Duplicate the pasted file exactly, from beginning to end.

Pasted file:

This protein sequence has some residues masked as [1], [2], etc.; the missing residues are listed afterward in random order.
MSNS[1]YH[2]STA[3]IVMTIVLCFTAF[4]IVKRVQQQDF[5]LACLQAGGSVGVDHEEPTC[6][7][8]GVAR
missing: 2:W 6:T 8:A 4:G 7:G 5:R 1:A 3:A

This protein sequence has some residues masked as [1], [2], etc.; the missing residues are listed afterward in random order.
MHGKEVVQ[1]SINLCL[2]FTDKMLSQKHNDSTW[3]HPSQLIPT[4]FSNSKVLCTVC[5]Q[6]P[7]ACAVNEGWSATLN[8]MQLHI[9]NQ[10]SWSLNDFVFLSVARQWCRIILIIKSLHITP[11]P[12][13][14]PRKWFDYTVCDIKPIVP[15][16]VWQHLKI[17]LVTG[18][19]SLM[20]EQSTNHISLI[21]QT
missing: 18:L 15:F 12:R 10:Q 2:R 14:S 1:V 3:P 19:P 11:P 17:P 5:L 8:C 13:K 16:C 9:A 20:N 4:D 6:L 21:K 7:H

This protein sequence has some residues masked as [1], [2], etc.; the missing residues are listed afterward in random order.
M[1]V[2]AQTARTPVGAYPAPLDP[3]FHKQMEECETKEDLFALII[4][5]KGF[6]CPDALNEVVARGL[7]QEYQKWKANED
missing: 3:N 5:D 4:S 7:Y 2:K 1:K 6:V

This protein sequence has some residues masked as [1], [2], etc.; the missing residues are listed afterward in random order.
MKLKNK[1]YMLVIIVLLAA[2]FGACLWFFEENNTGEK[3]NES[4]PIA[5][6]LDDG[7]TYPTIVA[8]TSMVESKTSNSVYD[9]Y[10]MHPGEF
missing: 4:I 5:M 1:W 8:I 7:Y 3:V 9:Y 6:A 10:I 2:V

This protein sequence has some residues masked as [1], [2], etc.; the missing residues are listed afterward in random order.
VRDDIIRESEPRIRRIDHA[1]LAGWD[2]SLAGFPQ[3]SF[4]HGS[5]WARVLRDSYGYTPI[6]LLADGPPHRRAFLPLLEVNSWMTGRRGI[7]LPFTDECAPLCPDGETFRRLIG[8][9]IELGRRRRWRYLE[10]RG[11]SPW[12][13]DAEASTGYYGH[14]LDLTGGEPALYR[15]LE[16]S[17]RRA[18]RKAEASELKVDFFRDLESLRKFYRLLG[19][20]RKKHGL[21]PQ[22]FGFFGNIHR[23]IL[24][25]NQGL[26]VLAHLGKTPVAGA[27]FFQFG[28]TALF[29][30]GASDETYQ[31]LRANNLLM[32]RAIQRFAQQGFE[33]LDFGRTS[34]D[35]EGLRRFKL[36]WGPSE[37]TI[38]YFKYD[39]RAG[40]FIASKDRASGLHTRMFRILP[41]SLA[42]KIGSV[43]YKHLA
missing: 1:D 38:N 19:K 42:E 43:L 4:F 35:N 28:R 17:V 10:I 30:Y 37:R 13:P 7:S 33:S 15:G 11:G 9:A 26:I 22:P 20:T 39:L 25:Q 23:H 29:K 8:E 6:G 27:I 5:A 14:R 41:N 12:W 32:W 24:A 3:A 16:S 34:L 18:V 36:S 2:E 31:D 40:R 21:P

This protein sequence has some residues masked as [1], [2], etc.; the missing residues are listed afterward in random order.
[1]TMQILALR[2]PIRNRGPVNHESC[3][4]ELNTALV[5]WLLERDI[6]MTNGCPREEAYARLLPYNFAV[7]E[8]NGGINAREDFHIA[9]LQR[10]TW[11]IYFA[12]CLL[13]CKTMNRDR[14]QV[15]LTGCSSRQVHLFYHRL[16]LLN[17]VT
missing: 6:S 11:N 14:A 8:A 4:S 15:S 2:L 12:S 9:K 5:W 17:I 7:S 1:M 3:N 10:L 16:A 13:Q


This protein sequence has some residues masked as [1], [2], etc.; the missing residues are listed afterward in random order.
MSNS[1]YH[2]STA[3]IVMTIVLCFTAF[4]IVKRVQQQDF[5]LACLQAGGSVGVDHEEPTC[6][7][8]GVAR
missing: 2:W 6:T 8:A 4:G 7:G 5:R 1:A 3:A

This protein sequence has some residues masked as [1], [2], etc.; the missing residues are listed afterward in random order.
MHGKEVVQ[1]SINLCL[2]FTDKMLSQKHNDSTW[3]HPSQLIPT[4]FSNSKVLCTVC[5]Q[6]P[7]ACAVNEGWSATLN[8]MQLHI[9]NQ[10]SWSLNDFVFLSVARQWCRIILIIKSLHITP[11]P[12][13][14]PRKWFDYTVCDIKPIVP[15][16]VWQHLKI[17]LVTG[18][19]SLM[20]EQSTNHISLI[21]QT
missing: 18:L 15:F 12:R 10:Q 2:R 14:S 1:V 3:P 19:P 11:P 17:P 5:L 8:C 13:K 16:C 9:A 20:N 4:D 6:L 21:K 7:H

This protein sequence has some residues masked as [1], [2], etc.; the missing residues are listed afterward in random order.
M[1]V[2]AQTARTPVGAYPAPLDP[3]FHKQMEECETKEDLFALII[4][5]KGF[6]CPDALNEVVARGL[7]QEYQKWKANED
missing: 3:N 5:D 4:S 7:Y 2:K 1:K 6:V

This protein sequence has some residues masked as [1], [2], etc.; the missing residues are listed afterward in random order.
MKLKNK[1]YMLVIIVLLAA[2]FGACLWFFEENNTGEK[3]NES[4]PIA[5][6]LDDG[7]TYPTIVA[8]TSMVESKTSNSVYD[9]Y[10]MHPGEF
missing: 4:I 5:M 1:W 8:I 7:Y 3:V 9:Y 6:A 10:I 2:V

This protein sequence has some residues masked as [1], [2], etc.; the missing residues are listed afterward in random order.
VRDDIIRESEPRIRRIDHA[1]LAGWD[2]SLAGFPQ[3]SF[4]HGS[5]WARVLRDSYGYTPI[6]LLADGPPHRRAFLPLLEVNSWMTGRRGI[7]LPFTDECAPLCPDGETFRRLIG[8][9]IELGRRRRWRYLE[10]RG[11]SPW[12][13]DAEASTGYYGH[14]LDLTGGEPALYR[15]LE[16]S[17]RRA[18]RKAEASELKVDFFRDLESLRKFYRLLG[19][20]RKKHGL[21]PQ[22]FGFFGNIHR[23]IL[24][25]NQGL[26]VLAHLGKTPVAGA[27]FFQFG[28]TALF[29][30]GASDETYQ[31]LRANNLLM[32]RAIQRFAQQGFE[33]LDFGRTS[34]D[35]EGLRRFKL[36]WGPSE[37]TI[38]YFKYD[39]RAG[40]FIASKDRASGLHTRMFRILP[41]SLA[42]KIGSV[43]YKHLA
missing: 1:D 38:N 19:K 42:E 43:L 4:F 35:N 28:R 17:V 10:I 30:Y 37:R 13:P 7:S 33:S 15:G 11:G 9:A 26:I 22:P 20:T 39:L 25:Q 23:H 29:K 8:E 6:G 27:I 5:A 14:R 41:N 12:W 32:W 24:A 3:A 16:S 34:L 18:V 36:S 2:E 31:D 40:R 21:P

This protein sequence has some residues masked as [1], [2], etc.; the missing residues are listed afterward in random order.
[1]TMQILALR[2]PIRNRGPVNHESC[3][4]ELNTALV[5]WLLERDI[6]MTNGCPREEAYARLLPYNFAV[7]E[8]NGGINAREDFHIA[9]LQR[10]TW[11]IYFA[12]CLL[13]CKTMNRDR[14]QV[15]LTGCSSRQVHLFYHRL[16]LLN[17]VT
missing: 6:S 11:N 14:A 8:A 4:S 15:S 2:L 12:S 9:K 5:W 17:I 7:S 1:M 3:N 10:L 16:A 13:Q